Quick Prologue

Recently a colleague invited me to join him as a co-speaker at a Java Users’ Group in San Diego, CA. on the topic of Quarkus. Although I’ve been a developer for a long time, I’d never looked to Java as a technology solution because other languages were, or at least seemed, more accessible. But, Quarkus is changing my opinion.

In this first of only a few posts on learning Quarkus, I’ll cover some of the reasons why and how Quarkus is an emerging Java framework you should consider for future development.

The term “Cloud-native”, coined by Netflix and made popular by Pivotal, is used in this series and it’s important to understand what that means. In its simplest form “cloud-native” refers to the deployment of applications natively in containerized environments like Kubernetes and OpenShift. A more in-depth definition would include concepts of multi-cloud, microservices, CI/CD and DevOps.

The article “What are cloud-native applications?” on the Red Hat website expands on this concept.

What Quarkus Is

The traditional client-server “monolithic” architecture is rapidly being replaced by modern microservices, reactive applications, message-driven, and serverless design patterns. Quarkus is the answer to modern development paradigms for JavaTM developers.

Quarkus is “Supersonic, Subatomic, Java” and claims to be “A Kubernetes Native Java stack tailored for OpenJDK HotSpot and GraalVM, crafted from the best of breed Java libraries and standards.”

At the time of this writing, Quarkus is made of some 90+ community projects most notably including Eclipse Vert.x, Eclipse MicroProfile, Hibernate, Netty, RestEasy, Apache Camel, and many more. If you’re reading this as a Java developer then you’re likely familiar with many of these projects.

Quarkus describes the four key benefits it brings to the cloud-native community as container first focused, unifying of imperative & reactive design patterns, enhancing developer joy, and incorporating best of breed libraries and standards.

What is “Container First”?

Container first means that Quarkus is designed and optimized for containerized environments. Quarkus can compile applications to native code via the GraalVM or serve applications via the HotSpot JVM and with either of these, you’ll experience incredibly low RSS memory consumption and blazing fast boot times. The image below illustrates the footprint and initial response time of Quarkus compiled natively and hosted within the HotSpot JVM compared to a traditional cloud-native Java stack.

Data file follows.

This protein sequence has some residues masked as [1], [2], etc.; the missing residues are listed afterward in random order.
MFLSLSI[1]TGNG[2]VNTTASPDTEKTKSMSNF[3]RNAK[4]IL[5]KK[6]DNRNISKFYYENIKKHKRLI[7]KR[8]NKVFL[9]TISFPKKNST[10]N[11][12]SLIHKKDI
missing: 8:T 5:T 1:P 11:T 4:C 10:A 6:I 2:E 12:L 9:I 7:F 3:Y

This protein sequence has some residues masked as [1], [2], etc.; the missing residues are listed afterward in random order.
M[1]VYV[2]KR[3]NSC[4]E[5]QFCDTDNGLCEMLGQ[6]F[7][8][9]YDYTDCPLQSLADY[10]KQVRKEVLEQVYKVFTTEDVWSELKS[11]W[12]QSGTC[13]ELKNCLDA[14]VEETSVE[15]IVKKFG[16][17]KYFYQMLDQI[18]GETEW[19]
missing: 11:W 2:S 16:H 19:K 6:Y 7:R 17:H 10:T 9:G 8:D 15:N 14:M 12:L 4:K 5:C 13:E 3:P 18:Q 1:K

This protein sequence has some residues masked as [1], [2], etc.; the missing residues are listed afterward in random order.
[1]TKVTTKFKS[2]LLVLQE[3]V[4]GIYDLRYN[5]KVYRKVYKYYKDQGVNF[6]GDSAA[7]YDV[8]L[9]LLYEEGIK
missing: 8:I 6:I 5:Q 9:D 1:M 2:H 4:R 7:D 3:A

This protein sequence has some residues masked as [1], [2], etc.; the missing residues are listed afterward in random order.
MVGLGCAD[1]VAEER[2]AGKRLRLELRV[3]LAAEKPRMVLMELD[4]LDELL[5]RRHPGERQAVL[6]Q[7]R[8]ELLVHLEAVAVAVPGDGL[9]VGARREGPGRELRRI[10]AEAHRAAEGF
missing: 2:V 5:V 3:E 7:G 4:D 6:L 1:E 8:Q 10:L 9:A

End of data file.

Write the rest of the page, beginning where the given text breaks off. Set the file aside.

Quarkus benchmark metrics comparted to a traditional Cloud-native stack.

1 image source

The metrics above clearly indicate a much smaller memory footprint and response time with each at a fraction of that compared to the traditional stack. When evaluating a typical REST/CRUD application the natively compiled Quarkus application consumes 28 MB RSS memory compared to 209 MB on the traditional stack with a response time of 0.016 seconds again compared to 9.5 seconds on the traditional application.

Unifying Imperative & Reactive

Imperative and reactive models are commonly associated with blocking and non-blocking design patterns respectively. Quarkus allows developers to implement the imperative and reactive models, interchangeably. This is unique in that it provides developers a way to embrace a container native framework while they continue to evolve their skills for modern development paradigms. This is accomplished by allowing developers to inject the EventBus or Vert.x context.

Imperative Model Snippet

The snippet below is a valid Quarkus implementation of the imperative design pattern, your traditional linear execution of statements.

SayService say;

public String hello() {
    return say.hello();

Reactive Model Snippet

This snippet is a valid Quarkus implementation of the reactive design pattern to implement asynchronous non-blocking requests like streams, for instance.

@Inject @Channel("kafka")
Publisher<String> reactiveSay;

public Publisher<String> stream() {
    return reactiveSay;

Developer Joy

It’s not too often we think about development frameworks in terms of developer joy. Quarkus took the opportunity to simplify our lives a bit in designing this framework by unifying configuration, providing live reload capabilities and streamlining code for 80% of common use cases.

Unified configuration means just that: all your configurations in one place. One of the things that caught my attention is the live reload feature. Other languages and frameworks have had this for years and now within Quarkus developers can make changes locally and instantly have access to them in the browser.

Quarkus live-reload, it's supersonic Java!

Best of Breed Libraries & Standards

As I mentioned at the beginning of this article Quarkus provides a cohesive, fun to use, full-stack framework by leveraging a growing list of over fifty best-of-breed libraries that you love and use. All wired on a standard backbone.

Head on over to the Quarkus Extensions library to learn more.

What Quarkus Isn’t

I described Quarkus as the answer to modern development paradigms. Quarkus is not intended to replace the one app to rule them all patterns. While, technically speaking, you can build a monolith if you so desire, the framework is not optimized or intended for these use cases. And, frankly, you probably want to start migrating away from this model anyway.


Posts to follow will dive deeper and introduce us to the more technical aspects of Quarkus with hands-on examples of imperative and reactive implementations, live reload, configuration and build parameters so stay tuned.

If you’re interested in getting involved in the project you can follow the quarkus-dev Goolge Group and check-out the code on GitHub.

  1. image source: https://quarkus.io/